Satellites, Centripetal Force and Tangential Motion

A GCSE-level quiz relating to the Satellites section in the OCR Gateway Physics P5 module. It asks about the different types of orbit an artificial satellite can have around Earth, the orbital path of each type of satellite and how each satellite's distance from Earth affects its orbit.

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1. When a satellite is orbiting the Earth, how does its distance from the Earth affect the speed of its orbit?

  • The distance from the Earth's surface to a satellite doesn't affect the speed of the satellite's orbit.
  • The closer to the Earth's surface a satellite is, the faster it travels. The further away from the Earth's surface a satellite is, the slower it travels.
  • The closer to the Earth's surface a satellite is, the slower it travels. The further away from the Earth's surface a satellite is, the faster it travels.
  • The closer to the Earth's surface a satellite is, the faster it travels. The further away from the Earth's surface a satellite is, the faster it travels.
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2. Due to the gravitational force of attraction between an artificial satellite and the Earth, the Earth's artificial satellites are:

  • constantly accelerating towards the Earth
  • constantly decelerating
  • constantly drifting away from the Earth
  • occasionally accelerating towards the Earth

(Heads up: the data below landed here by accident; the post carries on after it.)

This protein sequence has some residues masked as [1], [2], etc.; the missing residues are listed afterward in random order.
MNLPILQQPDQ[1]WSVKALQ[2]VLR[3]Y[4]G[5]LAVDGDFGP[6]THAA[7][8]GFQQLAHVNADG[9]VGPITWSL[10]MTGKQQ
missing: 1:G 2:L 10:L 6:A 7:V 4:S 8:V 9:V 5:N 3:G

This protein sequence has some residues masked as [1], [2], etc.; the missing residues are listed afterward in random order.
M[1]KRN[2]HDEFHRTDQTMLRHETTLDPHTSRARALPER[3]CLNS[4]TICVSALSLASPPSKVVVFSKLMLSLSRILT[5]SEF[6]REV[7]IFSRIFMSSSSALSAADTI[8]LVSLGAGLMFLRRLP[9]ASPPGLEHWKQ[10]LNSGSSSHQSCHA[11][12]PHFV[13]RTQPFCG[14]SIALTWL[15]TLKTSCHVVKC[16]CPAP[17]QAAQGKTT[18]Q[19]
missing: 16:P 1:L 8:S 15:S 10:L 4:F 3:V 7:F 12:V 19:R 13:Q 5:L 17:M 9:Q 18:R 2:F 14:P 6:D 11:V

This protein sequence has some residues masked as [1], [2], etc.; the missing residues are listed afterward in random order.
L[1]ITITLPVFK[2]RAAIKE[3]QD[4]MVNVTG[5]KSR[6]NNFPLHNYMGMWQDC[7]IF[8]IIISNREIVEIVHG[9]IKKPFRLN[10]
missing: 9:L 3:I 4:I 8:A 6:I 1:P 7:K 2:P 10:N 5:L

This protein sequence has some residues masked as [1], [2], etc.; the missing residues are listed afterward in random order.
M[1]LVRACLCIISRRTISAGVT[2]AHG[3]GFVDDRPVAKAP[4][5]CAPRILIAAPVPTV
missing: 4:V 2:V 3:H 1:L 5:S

3. The particular height of the orbit of a geostationary satellite ensures that:

  • the satellite is able to pass over the entire surface of the Earth, as the Earth continues to turn whilst the satellite orbits
  • the satellite can orbit the Earth much faster than the rate that it is turning
  • the satellite's orbital period is 24 hours long, so it appears stationary when observing from the Earth's surface
  • the satellite remains stationary

4. Geostationary satellites are further away from the Earth's surface. This means that a lower gravitational force of attraction is present between the satellite and the Earth. What kind of tangential speed is required to keep this satellite in orbit?

  • A low one because too high a tangential speed will cause the satellite to move away, into space.
  • A low one because too high a tangential speed will cause the satellite to fall to the Earth's surface.
  • A high one because too low a tangential speed will cause the satellite to move away, into space.
  • A high one because too low a tangential speed will cause the satellite to fall to the Earth's surface.

5. Satellites in low polar orbit pass over the poles and orbit the Earth 100-200km from its surface. How long is their orbital period?

  • 90 minutes
  • 60 minutes
  • 120 minutes
  • 30 minutes

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